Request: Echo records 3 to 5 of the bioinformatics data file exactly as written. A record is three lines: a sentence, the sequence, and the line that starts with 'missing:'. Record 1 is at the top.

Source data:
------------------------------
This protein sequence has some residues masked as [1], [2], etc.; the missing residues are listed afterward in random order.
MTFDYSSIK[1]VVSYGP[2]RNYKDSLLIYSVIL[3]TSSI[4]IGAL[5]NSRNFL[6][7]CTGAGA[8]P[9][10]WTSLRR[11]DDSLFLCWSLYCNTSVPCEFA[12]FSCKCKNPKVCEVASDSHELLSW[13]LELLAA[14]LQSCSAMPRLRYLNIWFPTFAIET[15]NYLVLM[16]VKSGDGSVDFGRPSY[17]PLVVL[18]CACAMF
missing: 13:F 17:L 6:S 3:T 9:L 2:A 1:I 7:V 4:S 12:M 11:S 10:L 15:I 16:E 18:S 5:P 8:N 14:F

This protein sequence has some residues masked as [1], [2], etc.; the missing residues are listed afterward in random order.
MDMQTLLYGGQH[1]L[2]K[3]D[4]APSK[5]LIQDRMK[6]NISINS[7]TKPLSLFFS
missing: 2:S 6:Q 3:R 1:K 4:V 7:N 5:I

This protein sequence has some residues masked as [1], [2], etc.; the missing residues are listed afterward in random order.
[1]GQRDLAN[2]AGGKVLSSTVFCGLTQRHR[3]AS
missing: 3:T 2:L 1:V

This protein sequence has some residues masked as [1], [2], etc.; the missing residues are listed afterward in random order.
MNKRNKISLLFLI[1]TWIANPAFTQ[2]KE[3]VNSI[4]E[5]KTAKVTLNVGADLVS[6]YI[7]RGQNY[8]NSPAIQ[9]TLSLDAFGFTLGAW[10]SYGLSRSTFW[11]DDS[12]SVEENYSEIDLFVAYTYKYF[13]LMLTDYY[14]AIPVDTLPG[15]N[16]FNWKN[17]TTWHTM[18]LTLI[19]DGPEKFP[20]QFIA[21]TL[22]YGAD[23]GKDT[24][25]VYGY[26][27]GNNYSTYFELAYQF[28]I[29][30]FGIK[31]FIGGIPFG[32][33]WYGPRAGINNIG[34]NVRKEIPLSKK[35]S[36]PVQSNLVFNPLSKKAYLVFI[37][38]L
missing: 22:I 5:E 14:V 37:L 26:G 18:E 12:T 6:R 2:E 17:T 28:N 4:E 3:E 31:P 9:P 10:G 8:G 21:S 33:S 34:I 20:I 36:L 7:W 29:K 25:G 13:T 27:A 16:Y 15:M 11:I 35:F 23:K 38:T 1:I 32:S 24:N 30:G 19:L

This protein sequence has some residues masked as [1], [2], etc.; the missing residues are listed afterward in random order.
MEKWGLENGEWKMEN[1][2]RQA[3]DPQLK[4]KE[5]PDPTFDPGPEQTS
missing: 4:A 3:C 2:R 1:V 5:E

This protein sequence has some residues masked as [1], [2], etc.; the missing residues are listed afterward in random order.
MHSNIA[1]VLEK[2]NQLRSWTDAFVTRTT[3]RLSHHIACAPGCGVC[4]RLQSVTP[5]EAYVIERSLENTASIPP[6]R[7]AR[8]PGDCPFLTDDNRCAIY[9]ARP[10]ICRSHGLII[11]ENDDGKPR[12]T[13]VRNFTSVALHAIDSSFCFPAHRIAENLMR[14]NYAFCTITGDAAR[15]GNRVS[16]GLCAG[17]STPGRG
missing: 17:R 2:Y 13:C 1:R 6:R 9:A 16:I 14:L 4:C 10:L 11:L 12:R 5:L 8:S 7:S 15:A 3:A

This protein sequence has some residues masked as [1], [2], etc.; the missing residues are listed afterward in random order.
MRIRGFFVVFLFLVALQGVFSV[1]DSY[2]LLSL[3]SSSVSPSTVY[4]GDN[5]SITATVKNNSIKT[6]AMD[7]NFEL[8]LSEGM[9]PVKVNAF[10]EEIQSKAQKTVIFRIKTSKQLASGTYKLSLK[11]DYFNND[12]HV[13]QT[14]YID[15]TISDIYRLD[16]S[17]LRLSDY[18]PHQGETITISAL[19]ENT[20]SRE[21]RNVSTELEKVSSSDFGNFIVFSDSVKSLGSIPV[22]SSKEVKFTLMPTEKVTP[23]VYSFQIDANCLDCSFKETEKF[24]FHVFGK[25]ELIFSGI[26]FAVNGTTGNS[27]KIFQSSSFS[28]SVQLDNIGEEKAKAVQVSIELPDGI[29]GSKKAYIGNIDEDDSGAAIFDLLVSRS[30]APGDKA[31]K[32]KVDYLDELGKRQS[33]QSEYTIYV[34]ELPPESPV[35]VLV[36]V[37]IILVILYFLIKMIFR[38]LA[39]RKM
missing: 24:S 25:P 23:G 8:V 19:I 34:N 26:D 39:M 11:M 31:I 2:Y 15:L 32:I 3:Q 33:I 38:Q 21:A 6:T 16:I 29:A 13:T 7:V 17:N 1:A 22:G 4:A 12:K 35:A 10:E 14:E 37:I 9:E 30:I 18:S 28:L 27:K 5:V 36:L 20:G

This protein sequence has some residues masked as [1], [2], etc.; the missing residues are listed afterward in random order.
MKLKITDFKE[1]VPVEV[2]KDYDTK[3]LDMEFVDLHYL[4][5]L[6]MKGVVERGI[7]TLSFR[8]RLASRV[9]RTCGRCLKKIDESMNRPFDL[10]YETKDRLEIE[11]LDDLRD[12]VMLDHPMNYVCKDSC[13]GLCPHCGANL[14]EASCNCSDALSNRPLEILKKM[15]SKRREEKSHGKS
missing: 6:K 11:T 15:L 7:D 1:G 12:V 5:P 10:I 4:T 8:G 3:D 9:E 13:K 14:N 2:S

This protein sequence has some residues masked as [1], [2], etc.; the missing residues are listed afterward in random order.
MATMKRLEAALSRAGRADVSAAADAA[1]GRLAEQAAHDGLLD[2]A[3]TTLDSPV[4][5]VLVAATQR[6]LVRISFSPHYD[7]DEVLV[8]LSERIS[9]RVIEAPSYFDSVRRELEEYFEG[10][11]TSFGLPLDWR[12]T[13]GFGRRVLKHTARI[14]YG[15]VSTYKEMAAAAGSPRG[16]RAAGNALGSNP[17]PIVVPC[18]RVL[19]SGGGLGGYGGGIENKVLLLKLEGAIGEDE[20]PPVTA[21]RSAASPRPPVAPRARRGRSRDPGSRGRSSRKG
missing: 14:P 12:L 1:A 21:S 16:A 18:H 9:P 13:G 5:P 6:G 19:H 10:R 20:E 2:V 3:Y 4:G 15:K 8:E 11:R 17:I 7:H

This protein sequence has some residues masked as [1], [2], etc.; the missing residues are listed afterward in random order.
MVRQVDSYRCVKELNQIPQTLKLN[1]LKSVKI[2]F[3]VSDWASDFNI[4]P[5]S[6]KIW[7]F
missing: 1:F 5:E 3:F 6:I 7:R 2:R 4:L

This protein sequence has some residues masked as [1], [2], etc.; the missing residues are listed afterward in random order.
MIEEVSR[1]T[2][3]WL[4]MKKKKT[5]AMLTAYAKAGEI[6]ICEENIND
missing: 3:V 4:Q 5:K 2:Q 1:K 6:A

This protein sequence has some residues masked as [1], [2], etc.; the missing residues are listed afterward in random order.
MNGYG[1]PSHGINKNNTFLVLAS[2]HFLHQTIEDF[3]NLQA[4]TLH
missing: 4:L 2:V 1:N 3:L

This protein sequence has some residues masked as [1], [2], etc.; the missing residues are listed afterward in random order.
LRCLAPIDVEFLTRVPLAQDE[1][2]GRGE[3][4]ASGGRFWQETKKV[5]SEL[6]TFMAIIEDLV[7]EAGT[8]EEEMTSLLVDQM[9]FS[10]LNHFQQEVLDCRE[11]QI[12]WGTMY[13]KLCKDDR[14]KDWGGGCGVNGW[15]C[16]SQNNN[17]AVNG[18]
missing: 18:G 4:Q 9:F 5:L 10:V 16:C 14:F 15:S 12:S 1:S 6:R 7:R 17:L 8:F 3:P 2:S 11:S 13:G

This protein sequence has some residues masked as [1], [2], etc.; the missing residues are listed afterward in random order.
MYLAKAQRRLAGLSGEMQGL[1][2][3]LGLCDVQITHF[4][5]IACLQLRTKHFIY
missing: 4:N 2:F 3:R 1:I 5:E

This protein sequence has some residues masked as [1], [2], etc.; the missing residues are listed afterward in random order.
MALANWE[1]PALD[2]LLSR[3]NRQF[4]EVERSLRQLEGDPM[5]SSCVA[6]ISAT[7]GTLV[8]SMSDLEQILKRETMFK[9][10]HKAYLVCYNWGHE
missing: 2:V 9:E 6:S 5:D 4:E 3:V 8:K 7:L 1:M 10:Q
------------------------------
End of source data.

This protein sequence has some residues masked as [1], [2], etc.; the missing residues are listed afterward in random order.
[1]GQRDLAN[2]AGGKVLSSTVFCGLTQRHR[3]AS
missing: 3:T 2:L 1:V

This protein sequence has some residues masked as [1], [2], etc.; the missing residues are listed afterward in random order.
MNKRNKISLLFLI[1]TWIANPAFTQ[2]KE[3]VNSI[4]E[5]KTAKVTLNVGADLVS[6]YI[7]RGQNY[8]NSPAIQ[9]TLSLDAFGFTLGAW[10]SYGLSRSTFW[11]DDS[12]SVEENYSEIDLFVAYTYKYF[13]LMLTDYY[14]AIPVDTLPG[15]N[16]FNWKN[17]TTWHTM[18]LTLI[19]DGPEKFP[20]QFIA[21]TL[22]YGAD[23]GKDT[24][25]VYGY[26][27]GNNYSTYFELAYQF[28]I[29][30]FGIK[31]FIGGIPFG[32][33]WYGPRAGINNIG[34]NVRKEIPLSKK[35]S[36]PVQSNLVFNPLSKKAYLVFI[37][38]L
missing: 22:I 5:E 14:V 37:L 26:G 18:E 12:T 6:R 2:E 17:T 28:N 4:E 3:E 31:P 9:P 10:G 8:G 21:S 33:S 34:I 20:I 36:L 7:W 29:K 25:G 13:T 27:A 16:Y 15:M 11:I 35:F 23:K 38:T 1:I 32:S 24:N 30:G 19:L

This protein sequence has some residues masked as [1], [2], etc.; the missing residues are listed afterward in random order.
MEKWGLENGEWKMEN[1][2]RQA[3]DPQLK[4]KE[5]PDPTFDPGPEQTS
missing: 4:A 3:C 2:R 1:V 5:E